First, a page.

You have a few more days to join the Recreational Fishing Alliance (RFA) and be entered into a random drawing to win a fishing trip for two to Zancudo Lodge in Costa Rica.

In case you haven’t been paying attention, RFA is the loud, rowdy guy in the room when the discussion is the loss of our rights to fish. “Compromise” generally is not in its vocabulary.

Recently, Dr. Jane Lubchenco of the National Oceanic and Atmospheric Administration ---  and Public Enemy No. 1 when it comes to endangering our rights to fish --- asked Congress for additional funding for Catch Shares, a federal scheme that would limit access, while allowing a few to profit from a public resource.

In response, RFA Executive Director Jim Donofrio said this:

"By commoditizing a public resource and placing share distinctions on individual fishes, what the catch share policy would do is give big corporations and wealthy non-profit groups the ability to buy up all the harvest for themselves, leaving individual anglers and coastal communities standing at the dock with nothing.

 "This whole orchestrated effort by Dr. Lubchenco and her friends at Environmental Defense Fund is nothing more than a resource grab which will destroy our marine industry and take away access for millions of Americans.

"I can't fathom how Dr. Lubchenco can claim to support best available science when her Administration is asking Congress for money, not to improve stock assessments and data collection, but for coastal sharecropping schemes which will destroy our mom and pop businesses along the coast.”

So . . . want to support RFA in the fight? If so, join today, while you still can be entered in the Costa Rica contest.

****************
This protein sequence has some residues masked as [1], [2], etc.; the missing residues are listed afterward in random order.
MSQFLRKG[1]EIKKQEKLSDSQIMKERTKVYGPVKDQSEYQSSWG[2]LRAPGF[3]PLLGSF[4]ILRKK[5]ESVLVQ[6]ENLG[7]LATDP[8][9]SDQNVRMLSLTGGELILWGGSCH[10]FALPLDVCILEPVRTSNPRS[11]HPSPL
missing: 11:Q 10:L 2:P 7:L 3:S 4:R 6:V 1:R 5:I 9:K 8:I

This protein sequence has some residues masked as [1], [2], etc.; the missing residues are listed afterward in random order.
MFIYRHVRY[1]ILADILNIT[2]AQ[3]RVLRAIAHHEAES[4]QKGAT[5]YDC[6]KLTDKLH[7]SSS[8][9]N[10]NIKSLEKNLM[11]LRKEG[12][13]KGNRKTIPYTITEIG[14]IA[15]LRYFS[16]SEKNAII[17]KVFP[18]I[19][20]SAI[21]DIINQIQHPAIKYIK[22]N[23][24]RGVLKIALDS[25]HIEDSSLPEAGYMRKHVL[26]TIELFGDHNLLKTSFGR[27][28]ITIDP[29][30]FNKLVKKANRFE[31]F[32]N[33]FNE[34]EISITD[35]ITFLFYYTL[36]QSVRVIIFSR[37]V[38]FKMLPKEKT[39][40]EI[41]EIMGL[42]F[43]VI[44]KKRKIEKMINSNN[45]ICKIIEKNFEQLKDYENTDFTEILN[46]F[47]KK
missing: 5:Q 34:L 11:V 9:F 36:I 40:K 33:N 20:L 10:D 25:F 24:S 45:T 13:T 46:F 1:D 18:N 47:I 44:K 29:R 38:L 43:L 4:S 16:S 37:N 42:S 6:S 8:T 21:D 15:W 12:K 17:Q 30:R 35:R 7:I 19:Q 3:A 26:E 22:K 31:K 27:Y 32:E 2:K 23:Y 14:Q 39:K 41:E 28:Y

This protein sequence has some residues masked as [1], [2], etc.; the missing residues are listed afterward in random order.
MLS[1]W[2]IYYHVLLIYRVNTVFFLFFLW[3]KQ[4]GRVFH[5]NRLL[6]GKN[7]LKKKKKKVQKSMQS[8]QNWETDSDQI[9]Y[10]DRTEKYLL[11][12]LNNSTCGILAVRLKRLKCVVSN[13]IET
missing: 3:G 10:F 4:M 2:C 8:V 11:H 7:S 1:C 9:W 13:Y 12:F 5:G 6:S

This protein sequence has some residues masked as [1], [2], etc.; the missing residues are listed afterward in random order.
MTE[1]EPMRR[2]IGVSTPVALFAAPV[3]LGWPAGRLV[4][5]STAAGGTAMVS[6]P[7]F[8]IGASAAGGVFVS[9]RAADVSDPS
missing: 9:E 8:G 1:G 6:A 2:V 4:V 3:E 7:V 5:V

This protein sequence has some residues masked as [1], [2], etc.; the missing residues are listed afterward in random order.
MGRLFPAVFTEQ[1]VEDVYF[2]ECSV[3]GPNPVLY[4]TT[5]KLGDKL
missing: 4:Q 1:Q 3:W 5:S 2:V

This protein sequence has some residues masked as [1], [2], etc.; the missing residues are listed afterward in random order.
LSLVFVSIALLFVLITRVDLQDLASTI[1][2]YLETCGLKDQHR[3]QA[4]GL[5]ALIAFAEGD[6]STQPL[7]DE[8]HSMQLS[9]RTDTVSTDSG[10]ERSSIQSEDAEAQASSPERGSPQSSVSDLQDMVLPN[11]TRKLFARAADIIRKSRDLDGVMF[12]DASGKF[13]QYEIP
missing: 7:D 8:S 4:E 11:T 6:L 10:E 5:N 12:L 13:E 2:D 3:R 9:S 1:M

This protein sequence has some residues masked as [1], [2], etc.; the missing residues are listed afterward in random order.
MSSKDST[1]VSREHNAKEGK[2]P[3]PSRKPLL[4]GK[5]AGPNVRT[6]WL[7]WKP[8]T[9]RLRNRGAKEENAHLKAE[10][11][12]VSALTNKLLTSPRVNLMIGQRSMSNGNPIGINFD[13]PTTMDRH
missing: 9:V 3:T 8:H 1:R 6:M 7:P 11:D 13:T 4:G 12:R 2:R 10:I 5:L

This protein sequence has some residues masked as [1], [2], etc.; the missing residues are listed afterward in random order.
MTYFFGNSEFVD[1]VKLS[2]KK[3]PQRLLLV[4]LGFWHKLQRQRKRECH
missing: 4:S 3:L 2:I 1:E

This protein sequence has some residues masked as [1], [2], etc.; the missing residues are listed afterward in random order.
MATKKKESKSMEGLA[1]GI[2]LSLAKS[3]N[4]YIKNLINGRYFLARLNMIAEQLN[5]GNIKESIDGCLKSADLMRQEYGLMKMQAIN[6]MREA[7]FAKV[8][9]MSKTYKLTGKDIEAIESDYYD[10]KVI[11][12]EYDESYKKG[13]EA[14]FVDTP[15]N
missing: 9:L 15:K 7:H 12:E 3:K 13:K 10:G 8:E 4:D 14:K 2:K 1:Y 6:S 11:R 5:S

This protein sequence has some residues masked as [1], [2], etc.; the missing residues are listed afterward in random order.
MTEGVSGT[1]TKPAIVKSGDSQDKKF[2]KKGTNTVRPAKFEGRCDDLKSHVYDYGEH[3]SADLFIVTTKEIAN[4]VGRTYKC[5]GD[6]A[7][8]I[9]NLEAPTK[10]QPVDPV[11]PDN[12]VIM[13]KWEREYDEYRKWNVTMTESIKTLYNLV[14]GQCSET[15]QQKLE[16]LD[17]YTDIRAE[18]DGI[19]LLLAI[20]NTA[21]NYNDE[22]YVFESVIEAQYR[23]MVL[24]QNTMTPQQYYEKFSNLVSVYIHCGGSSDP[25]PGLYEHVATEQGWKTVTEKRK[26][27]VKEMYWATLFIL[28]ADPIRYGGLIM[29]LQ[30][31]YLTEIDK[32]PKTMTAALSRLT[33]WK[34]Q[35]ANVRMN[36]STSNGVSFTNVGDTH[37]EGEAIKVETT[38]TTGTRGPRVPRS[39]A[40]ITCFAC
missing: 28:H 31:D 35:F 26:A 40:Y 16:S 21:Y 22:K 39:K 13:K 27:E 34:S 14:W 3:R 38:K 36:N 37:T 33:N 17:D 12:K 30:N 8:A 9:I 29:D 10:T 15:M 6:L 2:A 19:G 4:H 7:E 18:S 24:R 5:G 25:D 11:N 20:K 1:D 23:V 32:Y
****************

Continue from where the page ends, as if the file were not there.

Here’s what RFA says about the three-day trip:

“Located along the scenic Pacific Coast of Costa Rica on the bay of Golfo Dulce, just 4 miles from Golfito, the Zancudo Lodge is a world-class destination for anglers looking to hook up marlin, sails, dorado, tuna, roosterfish, snapper, giant jacks, trevally, and many others.”


Red Snapper Fishery Closed as Feds Continue to Use Flawed Data

The recreational season for red snapper in federal waters of the Gulf of Mexico is now closed. And the Gulf of Mexico Fishery Management Council says this restriction “was established to limit the harvest of red snapper in the Gulf and help rebuild overfished stocks so that anglers can enjoy better red snapper fishing in the future.”

But the Recreational Fishing Alliance points out that the red snapper was officially delisted as an overfished stock in 2009, and charges that “anglers have been rewarded with a measly 48-day season in 2011, the shortest season on record for red snapper fishery, with a June 1 start date.”

RFA Executive Director Jim Donofrio adds:

"Accountability measures and rigid annual catch limits coupled with a broken recreational data collection system have made this idealized goal of fisheries management completely unattainable, and until significant reforms can be made to the federal fisheries law, NOAA (National Oceanic and Atmospheric Administration) is being disingenuous by continuing to make statements about our future.”

 RFA says fishermen have been pleading with NOAA for additional leeway and management flexibility ever since the federal fisheries law (Magnuson-Stevens Fishery Conservation and Management Act) was reauthorized by Congress in 2007.